Across the country, drivers are falling victim to a dangerous belief. Hands-free devices and technologies (such as voice commands or texting dictation) are often portrayed as a safer alternative to handheld mobile devices. Forbes reports that 70 percent of survey respondents said they used hands-free devices for safety reasons. Some 80 percent of respondents believed that hands-free devices are safer than handheld devices.
Unfortunately, this belief is simply not supported by the scientific research. Forbes notes that more than 30 studies have found hands-free devices to be no safer than handheld devices. Yet drivers still allow their driving behaviors and safety practices to be guided by an erroneous belief. This puts drivers, passengers, and all other road users in danger.
Cell Phone Use Laws in Ohio
Ohio drivers have a legal obligation to operate their vehicle with the caution of the reasonably prudent driver. Failure to do so can be considered negligence, which can lead to a finding that the driver was at fault for causing an accident. This, in turn, creates a legal obligation to compensate all accident victims for financial losses they have sustained as the result of the accident. The specific parameters of this duty of care are shaped by Ohio’s many traffic statutes.
For example, Section 4511.204 of the Ohio Revised Statutes makes it a misdemeanor to text while operating a motor vehicle on any public road in Ohio. Texting while driving can subject a driver to both a traffic citation and a civil lawsuit for negligent driving. However, another provision of the statute makes this law difficult to enforce. Subsection C prohibits officers from pulling over a driver only on suspicion of a texting offense. An officer must first witness another infraction, such as speeding or impaired driving. The driver may then be pulled over and cited for both infractions.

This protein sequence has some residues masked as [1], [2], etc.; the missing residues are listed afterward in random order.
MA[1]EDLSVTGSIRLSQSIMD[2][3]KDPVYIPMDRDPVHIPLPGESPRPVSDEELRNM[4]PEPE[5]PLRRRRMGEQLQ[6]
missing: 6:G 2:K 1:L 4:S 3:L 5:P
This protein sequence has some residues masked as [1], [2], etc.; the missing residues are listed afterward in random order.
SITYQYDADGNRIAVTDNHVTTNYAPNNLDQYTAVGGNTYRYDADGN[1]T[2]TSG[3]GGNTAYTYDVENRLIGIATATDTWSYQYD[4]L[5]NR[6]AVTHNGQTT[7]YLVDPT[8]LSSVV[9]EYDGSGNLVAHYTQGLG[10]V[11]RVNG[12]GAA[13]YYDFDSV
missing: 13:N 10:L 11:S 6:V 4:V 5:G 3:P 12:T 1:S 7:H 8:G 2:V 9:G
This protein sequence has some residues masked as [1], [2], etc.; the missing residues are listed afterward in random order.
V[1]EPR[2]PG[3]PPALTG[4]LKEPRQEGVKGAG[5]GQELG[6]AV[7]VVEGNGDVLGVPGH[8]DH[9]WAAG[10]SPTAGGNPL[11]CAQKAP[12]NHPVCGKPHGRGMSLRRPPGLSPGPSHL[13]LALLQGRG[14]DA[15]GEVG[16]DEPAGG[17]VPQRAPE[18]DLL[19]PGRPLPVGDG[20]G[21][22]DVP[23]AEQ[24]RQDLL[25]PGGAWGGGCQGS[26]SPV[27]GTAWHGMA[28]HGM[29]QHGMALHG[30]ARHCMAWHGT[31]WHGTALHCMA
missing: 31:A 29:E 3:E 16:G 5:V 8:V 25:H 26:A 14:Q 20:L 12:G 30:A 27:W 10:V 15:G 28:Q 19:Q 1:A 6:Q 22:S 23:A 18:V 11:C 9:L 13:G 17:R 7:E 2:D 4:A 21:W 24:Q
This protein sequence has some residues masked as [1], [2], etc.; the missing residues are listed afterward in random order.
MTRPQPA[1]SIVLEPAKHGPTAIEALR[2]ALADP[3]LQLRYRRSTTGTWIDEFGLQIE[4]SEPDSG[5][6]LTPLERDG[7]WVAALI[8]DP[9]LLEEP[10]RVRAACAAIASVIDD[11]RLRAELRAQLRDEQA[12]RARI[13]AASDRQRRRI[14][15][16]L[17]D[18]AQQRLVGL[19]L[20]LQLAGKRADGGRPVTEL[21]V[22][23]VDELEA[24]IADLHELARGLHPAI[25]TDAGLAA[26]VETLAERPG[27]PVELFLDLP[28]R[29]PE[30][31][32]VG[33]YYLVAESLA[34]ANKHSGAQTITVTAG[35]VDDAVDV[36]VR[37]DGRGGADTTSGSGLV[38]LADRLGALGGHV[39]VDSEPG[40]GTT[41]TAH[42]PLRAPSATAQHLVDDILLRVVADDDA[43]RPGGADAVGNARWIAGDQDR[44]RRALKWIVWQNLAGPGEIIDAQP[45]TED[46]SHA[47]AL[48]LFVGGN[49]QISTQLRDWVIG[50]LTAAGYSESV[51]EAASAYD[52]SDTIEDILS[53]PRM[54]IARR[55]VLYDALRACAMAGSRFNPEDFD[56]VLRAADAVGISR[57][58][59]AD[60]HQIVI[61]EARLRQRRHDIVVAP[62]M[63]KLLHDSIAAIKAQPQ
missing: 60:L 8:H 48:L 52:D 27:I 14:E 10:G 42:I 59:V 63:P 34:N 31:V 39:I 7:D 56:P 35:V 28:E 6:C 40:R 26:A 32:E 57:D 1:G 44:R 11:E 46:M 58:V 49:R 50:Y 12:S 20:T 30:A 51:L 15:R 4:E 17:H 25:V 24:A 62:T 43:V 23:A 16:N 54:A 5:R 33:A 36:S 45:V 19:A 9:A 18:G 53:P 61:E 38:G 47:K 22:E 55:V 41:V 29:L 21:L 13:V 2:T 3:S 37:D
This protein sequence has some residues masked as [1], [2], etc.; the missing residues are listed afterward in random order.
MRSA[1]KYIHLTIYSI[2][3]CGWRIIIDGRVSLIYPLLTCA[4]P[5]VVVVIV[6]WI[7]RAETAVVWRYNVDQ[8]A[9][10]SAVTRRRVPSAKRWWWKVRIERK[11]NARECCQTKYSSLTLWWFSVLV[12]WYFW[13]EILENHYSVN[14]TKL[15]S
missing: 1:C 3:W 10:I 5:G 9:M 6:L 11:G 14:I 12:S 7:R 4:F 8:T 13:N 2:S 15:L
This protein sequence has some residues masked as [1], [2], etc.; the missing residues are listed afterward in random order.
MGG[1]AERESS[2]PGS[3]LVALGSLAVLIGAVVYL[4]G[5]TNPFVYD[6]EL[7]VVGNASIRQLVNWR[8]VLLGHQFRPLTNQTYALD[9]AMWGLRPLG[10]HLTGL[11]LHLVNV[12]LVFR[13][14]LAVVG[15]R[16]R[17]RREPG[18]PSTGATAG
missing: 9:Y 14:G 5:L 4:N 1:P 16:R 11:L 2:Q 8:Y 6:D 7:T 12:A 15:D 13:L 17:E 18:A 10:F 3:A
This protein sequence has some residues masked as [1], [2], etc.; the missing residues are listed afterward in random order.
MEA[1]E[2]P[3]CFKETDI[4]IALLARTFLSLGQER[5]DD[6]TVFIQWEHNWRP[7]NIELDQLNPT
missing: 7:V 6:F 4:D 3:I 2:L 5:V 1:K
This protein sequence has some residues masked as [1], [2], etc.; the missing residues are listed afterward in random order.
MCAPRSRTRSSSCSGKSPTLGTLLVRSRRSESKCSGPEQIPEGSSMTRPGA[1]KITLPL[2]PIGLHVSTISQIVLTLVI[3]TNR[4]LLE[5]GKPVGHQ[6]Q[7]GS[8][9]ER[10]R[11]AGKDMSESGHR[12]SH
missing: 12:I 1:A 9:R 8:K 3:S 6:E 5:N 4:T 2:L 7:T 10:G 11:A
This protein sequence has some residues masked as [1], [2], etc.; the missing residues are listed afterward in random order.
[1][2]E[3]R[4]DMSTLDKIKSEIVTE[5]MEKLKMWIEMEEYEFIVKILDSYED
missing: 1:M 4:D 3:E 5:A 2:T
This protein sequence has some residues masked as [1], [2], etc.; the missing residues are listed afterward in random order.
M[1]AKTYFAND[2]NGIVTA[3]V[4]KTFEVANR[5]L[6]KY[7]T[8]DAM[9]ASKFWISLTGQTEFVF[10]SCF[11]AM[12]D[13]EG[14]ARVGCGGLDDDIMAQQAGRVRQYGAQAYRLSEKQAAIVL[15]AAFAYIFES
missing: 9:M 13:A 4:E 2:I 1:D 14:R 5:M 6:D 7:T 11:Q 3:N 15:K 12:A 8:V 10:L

This makes texting while driving a “secondary offense” in Ohio. Secondary offense laws have been shown to be less effective at deterring conduct than primary offense laws. Because of this, many communities across Ohio are considering local ordinances which make texting and driving a primary offense in that municipality. The Avon City Council has already passed such an ordinance, joining Strongsville and other nearby communities in strengthening their response to the distracted driving crisis.
Ultimately, it is the responsibility of each individual driver to ensure that he or she is not distracted by any hands-free or handheld devices in the vehicle. Distraction is a violation of each driver’s legal obligation to drive with due care. This negligence can make the driver responsible for paying medical bills, lost wages, pain and suffering, and other financial losses an accident victim suffers as the result of the driver’s negligence.
Our Cleveland car accident attorneys have seen the lifelong damage that can be caused by a single distracted driver. We help injury victims assert their legal right to compensation and hold negligent drivers accountable in order to deter dangerous driving behavior in the future.